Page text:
Seemingly sometimes what a writer writes is not completely clear. What?!? Say it isn’t so. But it is… evidently. That is what I was told anyway when an excerpt from an earlier post was reposted and someone not familiar with the full text thought I was endorsing “mean people”.
Now I wasn’t; not that I couldn’t, endorse them in certain cases but it made me think about the characters writers “create”. And I put the word create in quotes because I have to ask do writers really “create” characters?
So… This blog is about Archetypes.
Archetypes are loosely defined as stereotypes.
(From dictionary.com) The original pattern or model from which all things of the same kind are copies or on which they are based; a model or first form; prototype.
(In Jungian psychology) a collectively inherited unconscious idea, pattern of thought, image, etc., universally present in individual psyches.
Some years ago I was at a writer’s conference and one of the new books being promoted was a book on character archetypes and how to write them. Now I knew this writer was not quite a friend but was more than an acquaintance and I still could not bring myself to purchase that book. And even now I still feel the same about the book, I couldn’t buy it (not that you shouldn’t) because the idea, the very premise that a writer would look to someone else to tell them how to develop a character made me sad. Really, how can you call yourself a writer and not at the very least KNOW your characters, know their deepest darkest secrets, their greatest joys, their fears and their hopes, how can you not know their GOALS? And WHY, WHY, WHY would any writer want to be a “copy” of someone else?
Now certainly there is the necessity for both reader and writer to categorize characters, like the hero or the villain, but a good writer can really muddy those waters so it’s not so easy to say this character or that one is the “bad guy” or the “good guy”.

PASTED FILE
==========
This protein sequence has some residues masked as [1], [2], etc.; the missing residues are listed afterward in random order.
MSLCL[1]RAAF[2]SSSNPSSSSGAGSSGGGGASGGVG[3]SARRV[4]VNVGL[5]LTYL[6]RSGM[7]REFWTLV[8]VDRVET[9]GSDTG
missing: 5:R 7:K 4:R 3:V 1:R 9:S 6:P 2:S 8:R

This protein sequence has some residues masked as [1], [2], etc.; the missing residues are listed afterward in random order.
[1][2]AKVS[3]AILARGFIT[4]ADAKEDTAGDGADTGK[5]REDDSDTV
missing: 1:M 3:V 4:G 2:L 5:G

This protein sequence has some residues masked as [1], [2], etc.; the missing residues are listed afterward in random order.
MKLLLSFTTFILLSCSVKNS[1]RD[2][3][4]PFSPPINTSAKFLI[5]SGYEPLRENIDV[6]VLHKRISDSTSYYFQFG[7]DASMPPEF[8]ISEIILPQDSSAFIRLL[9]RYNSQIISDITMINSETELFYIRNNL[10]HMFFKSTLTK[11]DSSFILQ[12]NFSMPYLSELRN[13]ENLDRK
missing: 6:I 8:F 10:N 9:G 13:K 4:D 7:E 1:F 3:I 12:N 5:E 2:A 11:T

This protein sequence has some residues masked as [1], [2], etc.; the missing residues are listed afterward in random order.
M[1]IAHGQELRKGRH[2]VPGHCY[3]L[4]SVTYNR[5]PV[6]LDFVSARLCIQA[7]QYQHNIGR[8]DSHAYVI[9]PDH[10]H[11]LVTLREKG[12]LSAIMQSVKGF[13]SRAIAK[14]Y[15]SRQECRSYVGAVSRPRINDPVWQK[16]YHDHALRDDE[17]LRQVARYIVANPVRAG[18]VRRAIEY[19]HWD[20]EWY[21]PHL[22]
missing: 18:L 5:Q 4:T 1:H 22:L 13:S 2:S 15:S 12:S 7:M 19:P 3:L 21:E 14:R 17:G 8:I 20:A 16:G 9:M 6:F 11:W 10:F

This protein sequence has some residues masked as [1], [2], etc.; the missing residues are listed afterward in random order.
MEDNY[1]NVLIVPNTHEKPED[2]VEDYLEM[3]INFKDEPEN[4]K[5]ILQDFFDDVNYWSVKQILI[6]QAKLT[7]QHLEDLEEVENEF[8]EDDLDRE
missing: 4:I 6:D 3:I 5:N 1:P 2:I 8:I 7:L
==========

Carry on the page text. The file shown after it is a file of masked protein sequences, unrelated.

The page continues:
I mean let’s go back to one of my favorite examples; the movie “Titanic”. Pretty quick we pick up on the Jack character as being the “hero” at least to Rose. But what about that guy, the one she is supposed to wed, the one who by every account is willing to spoil and indulge her. Who while is very typical of his era is still very proud that such a woman is going to be his wife. Who is willing to also take care of her mother. What about that guy? Do you even remember his name? I do but only because I love the actor who played him (Billy Zane). He was Caledon (Cal) Hockley and he was cast as the “villain” but really what were his faults? He was dominating, but that was the way of men, especially successful men, of his time. A little condescending, but again it was the era. And he did throw a bit of a fit, smashing the china and all but really the woman he had been supporting (along with her mother), the one he was intending to make his wife, was stepping out on him AND if our hero had been so inclined to show a bit of jealousy we might have thought it passionate not evil. In truth I have always felt a little sorry for Cal, I did hope that after he arrived safely back in America he did find a woman who loved him and married him and I am sad still knowing he would eventually kill himself … well isn’t that how all “villains” end? Dead.